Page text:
May 27, 2008
Microsoft Shuts Down Live Search Book, Live Search Academic, and Its Digitization Projects
In a blog post dated May 23, Satya Nadella, Microsoft's Senior Vice President, Search, Portal and Advertising announced that the Company's Live Search Books and Live Search Academic sites would be taken down this week and that both projects were being terminated. Books and scholarly publications will continue to be integrated into the Company's SE results, but not through separate indexes.
This also means that Microsoft is winding down its digitization programs including its library scanning and in-copyright book programs. The Company had digitized about 750,000 books and indexed 80 million journal articles. Microsoft had agreements with libraries including the University of California, the University of Toronto and the British Library to scan their books and deals to include in-copyright works from the following publishers: Academic Resources Corporation, Amherst Media, Bearport Publishing, Cambridge University Press, Edward Elgar Publishing, Harrison House Publishers, Harvard University Press, Hazelden Publishing & Educational Services, Institute for International Economics, John Wiley & Sons Publishing, Lerner Publishing Group, MBI Publishing Company, McGraw-Hill Companies, Microsoft Corporation, MIT Press, OECD, Osprey Publishing, Oxford University Press, Pearson Education, PREP Publishing, Rodale, Rutgers University Press, Simon & Schuster, Springer, SUNY Press, Taylor & Francis Group, The Perseus Books Group, The World Bank, University of Massachusetts Press, Wheatmark, Wilderness Press, World Health Organization, World Scientific Publishing Company, World Wisdom, Yale University Press.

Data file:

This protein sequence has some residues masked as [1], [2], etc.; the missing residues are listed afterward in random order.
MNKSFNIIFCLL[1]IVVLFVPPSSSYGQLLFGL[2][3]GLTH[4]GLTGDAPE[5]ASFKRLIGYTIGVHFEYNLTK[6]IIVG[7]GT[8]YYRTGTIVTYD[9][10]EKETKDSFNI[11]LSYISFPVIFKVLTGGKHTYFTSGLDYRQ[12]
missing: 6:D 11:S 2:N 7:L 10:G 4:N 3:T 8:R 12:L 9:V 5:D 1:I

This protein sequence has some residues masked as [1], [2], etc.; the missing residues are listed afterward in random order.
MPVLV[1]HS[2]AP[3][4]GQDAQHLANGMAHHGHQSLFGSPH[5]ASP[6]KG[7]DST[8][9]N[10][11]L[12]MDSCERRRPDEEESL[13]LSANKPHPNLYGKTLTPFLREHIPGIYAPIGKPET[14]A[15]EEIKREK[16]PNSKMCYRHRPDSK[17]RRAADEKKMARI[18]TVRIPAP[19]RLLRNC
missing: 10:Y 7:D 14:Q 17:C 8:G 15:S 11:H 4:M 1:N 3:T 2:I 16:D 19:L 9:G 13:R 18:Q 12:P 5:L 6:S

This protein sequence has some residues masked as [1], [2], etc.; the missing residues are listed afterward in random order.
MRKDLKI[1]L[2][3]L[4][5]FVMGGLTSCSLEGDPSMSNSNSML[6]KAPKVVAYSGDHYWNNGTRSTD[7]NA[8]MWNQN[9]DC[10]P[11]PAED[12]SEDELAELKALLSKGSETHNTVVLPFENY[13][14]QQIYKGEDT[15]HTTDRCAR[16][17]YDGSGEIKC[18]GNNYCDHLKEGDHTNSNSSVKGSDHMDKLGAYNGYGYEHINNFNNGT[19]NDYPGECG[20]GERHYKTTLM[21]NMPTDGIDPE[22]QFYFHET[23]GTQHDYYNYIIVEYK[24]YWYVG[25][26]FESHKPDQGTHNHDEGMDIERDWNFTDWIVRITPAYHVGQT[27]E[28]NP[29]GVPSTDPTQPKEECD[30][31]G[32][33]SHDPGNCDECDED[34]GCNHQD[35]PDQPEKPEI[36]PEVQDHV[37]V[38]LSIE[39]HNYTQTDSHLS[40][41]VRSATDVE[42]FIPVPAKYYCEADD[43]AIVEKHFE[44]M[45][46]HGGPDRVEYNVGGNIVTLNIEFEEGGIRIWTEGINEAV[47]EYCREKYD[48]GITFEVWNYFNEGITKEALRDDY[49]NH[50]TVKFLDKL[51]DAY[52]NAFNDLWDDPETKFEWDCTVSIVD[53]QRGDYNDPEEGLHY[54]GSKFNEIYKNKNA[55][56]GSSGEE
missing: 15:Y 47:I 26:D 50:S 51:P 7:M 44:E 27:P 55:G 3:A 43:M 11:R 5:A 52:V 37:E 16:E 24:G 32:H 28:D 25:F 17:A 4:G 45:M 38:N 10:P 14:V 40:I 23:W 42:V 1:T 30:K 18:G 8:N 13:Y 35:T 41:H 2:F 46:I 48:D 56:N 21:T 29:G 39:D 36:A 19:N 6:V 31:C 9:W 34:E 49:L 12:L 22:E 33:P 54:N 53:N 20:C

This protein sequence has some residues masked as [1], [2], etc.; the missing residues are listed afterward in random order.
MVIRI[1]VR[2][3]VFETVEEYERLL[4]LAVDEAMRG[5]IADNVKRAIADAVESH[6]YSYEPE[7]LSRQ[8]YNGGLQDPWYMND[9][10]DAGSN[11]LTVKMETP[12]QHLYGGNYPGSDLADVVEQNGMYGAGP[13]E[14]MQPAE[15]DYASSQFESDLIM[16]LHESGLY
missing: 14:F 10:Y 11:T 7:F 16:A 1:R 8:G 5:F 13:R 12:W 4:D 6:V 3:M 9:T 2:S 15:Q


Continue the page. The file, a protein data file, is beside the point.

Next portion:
In the blog post Nadella writes:
Based on our experience, we foresee that the best way for a search engine to make book content available will be by crawling content repositories created by book publishers and libraries. ... We are encouraging libraries to build on the platform we developed with Kirtas, the Internet Archive, CCS, and others to create digital archives available to library users and search engines.
See Peter Brantley's blog post for his thoughts on the impact of Microsoft's decision on publishers and library digitization projects. [JH]
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